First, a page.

On the plus side, any of these cellar dwellers should be offered with deep discounts as dealers attempt to clear their excess inventories in year-end sales promotions, with the sweetest new-car deals usually forthcoming on December 31. Happy New Year, everybody.
With the all-electric Tesla Model S luxury sedan being the undisputed darling of the automotive industry the last two years, Cadillac hoped this sleeker and more opulent two-door modification of the Chevrolet Volt “extended range EV” would turn heads and bring buyers into dealers’ showrooms. Analysts never predicted the ELR to be a high-volume model, but at a seemingly achievable 2,500-3,000 annual units would be a high-tech halo car for the division. Critics and consumers alike remain nonplussed, however, particularly at its hefty $75,000 starting price. And that’s Model S money for what is arguably more of a plug-in hybrid – and one with only two doors at that – than a full electric car.
This is another case of high hopes fallen far short. The full-size flagship RLX luxury sedan debuted for the 2014 model year to replace the underperforming RL. Unfortunately, while a nice enough ride in its own right and loaded with technology, the RLX still lags the competition in terms of its conservative styling and lack of a V8 engine. Acura recently added a Sport Hybrid version to the line that leverages the car’s 3.5-liter V6 engine with dual electric motor/generators to produce V8-like power, but sales continue their downward spiral. At just 3,180 units delivered through November, deliveries are down by 28.4 percent on the year.
Enthusiasts had long clamored for Chevy to bring back a large rear-drive sedan as its corporate flagship, and it answered for the 2014 model year in a big way with the aggressively styled and sporty SS. Built by General Motors’ Holden subsidiary in Australia (it’s also sold in a lesser version as a police vehicle), the $46,000 SS packs a punch with the prior-generation Corvette’s 6.2-liter V8 engine. Unfortunately, it’s found just 2,386 buyers thus far in 2014, and is Chevy’s worst selling model.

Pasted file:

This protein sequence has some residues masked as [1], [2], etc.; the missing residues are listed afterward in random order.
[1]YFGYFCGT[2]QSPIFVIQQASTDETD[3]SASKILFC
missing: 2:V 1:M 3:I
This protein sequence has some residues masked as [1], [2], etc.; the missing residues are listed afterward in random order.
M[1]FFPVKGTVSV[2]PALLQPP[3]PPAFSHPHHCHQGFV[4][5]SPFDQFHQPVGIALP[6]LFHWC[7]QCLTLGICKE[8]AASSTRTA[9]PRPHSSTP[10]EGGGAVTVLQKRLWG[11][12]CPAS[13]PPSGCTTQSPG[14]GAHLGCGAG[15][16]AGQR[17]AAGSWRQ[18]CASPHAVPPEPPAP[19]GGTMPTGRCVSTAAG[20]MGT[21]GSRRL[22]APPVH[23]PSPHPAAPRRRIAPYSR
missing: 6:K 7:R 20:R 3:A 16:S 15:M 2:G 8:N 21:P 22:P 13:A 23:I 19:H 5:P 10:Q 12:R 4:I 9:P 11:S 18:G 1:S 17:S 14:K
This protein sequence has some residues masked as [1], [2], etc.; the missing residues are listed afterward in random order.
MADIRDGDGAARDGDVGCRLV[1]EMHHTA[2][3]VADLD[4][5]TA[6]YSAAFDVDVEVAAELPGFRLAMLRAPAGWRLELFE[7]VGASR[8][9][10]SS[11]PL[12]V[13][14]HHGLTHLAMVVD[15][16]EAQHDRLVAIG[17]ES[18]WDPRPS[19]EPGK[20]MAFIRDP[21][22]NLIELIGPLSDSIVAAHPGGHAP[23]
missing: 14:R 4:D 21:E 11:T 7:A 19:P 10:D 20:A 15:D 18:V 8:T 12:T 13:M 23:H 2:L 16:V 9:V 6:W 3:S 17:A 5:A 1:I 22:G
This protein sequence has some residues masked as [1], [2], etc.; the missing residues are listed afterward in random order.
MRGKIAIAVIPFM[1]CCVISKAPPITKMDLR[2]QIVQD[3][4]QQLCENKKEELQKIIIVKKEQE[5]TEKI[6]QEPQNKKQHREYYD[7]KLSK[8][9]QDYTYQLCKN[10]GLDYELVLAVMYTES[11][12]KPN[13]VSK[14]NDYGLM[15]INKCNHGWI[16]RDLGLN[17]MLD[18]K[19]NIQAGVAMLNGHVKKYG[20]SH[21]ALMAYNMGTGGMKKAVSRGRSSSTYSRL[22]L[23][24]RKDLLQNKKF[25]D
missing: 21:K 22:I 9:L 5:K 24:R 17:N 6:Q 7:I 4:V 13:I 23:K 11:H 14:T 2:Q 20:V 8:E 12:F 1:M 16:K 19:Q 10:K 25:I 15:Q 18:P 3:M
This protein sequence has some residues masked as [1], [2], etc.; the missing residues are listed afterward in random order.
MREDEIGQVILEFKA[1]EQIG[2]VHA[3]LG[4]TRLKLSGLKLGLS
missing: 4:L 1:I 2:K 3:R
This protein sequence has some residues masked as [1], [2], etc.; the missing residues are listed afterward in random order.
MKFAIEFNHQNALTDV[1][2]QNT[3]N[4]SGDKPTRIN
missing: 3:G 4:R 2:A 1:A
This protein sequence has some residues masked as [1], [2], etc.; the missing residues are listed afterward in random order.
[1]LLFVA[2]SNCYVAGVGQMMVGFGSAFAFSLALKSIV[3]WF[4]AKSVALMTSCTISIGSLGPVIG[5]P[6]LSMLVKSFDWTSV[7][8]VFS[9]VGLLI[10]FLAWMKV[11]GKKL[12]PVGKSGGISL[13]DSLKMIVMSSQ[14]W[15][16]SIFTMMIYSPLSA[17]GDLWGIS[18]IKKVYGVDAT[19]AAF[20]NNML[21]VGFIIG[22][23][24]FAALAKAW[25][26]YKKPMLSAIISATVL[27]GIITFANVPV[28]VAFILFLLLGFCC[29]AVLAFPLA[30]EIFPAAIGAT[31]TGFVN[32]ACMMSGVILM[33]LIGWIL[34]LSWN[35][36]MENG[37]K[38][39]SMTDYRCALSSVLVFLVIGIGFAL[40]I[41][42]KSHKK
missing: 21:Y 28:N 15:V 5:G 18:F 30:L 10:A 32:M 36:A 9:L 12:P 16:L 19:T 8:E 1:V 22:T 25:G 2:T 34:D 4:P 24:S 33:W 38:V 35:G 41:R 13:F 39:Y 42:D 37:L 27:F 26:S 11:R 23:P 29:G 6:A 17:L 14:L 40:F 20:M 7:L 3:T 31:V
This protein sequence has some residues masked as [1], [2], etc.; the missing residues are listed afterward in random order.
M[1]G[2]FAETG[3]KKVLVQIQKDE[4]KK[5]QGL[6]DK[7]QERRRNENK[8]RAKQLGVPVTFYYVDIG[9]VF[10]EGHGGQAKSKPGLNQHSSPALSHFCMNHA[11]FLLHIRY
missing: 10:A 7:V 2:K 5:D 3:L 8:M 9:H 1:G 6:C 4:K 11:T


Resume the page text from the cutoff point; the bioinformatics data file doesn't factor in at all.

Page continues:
The good news is that a whopping $12,500 price reduction helped jump-start sales of the ferocious 640-horsepower Dodge SRT Viper sports car with a 25 percent increase over the first 11 months in 2014. The bad news is that even with that big a boost, sales totaled just 671 units. Expect this number to remain anorexic, particularly as Dodge dealers begin to take delivery of the far less costly SRT Hellcat versions of the Challenger coupe and Charger sedan with a raging 707 horsepower under their long hoods. If FCA decided to ditch the Viper in a money-saving measure, aside from a few thousand hard-core enthusiasts, whiny automotive journalists and perhaps some acne-speckled teenage boys, few others would likely lament its demise.
It’s tough to make an ongoing case for this peculiarly boxy seven-passenger crossover SUV with 2014 sales through November falling by 6.5 percent over their already lackluster 2013 numbers at 22,036 units. Lingering far too long without a major redesign, buyers are instead choosing the newer and more efficiently packaged Ford Explorer, which sold 172,707 units for a 6.2 increase on the year. Even worse, Lincoln dealers could find just 4,444 takers (17.9 percent fewer than during the same period in 2013) for the Flex’s upscale equivalent and Ford Motor Company’s lowest-volume mainstream model, the MKT.
Even with the economy roaring back to health and new-car sales soaring, the market for so-called “reward cars” like the small and racy BMW Z4 roadster is contracting. At 1,983 units delivered to buyers over the first 11 months of the year, Z4 sales are down by 13.4 percent, and pale in comparison to the costlier two-seat Porsche Boxster/Cayman convertible/coupe duo with combined sales of 6,950 units.
The Mini line, which in recent years has been sliced and diced into more segments than a Veg-O-Matic could muster, seems to be wearing thin, especially in the face of competition from Fiat and other recently introduced upscale small cars and crossovers. The brand’s sales are down by 17.4 percent through the first 11 months of 2014, with only the SUV-like Countryman showing an increase. The real dogs in the pound are the oddball Coupe (shown here), Roadster and Paceman, with 2014 sales at just 905, 1,342 and 1,953, respectively. MINI has already announced it would soon be culling the dead weight from its model line and we’d start here.
Sales of Volvo’s top sedan dropped by 4.3 percent over the first 11 months of 2014, and account for just 1,674 units. Though its been updated over the years with assorted styling and engineering tweaks, the stodgy yet safety minded – S80 has long been in need of a full reinvention. Offering a choice of turbo-four and six-cylinder engines, it’s long been eclipsed by any number of sleeker and more powerful large luxury cars. At this point the S80’s primary competition is likely to be late-model used versions of…the S80.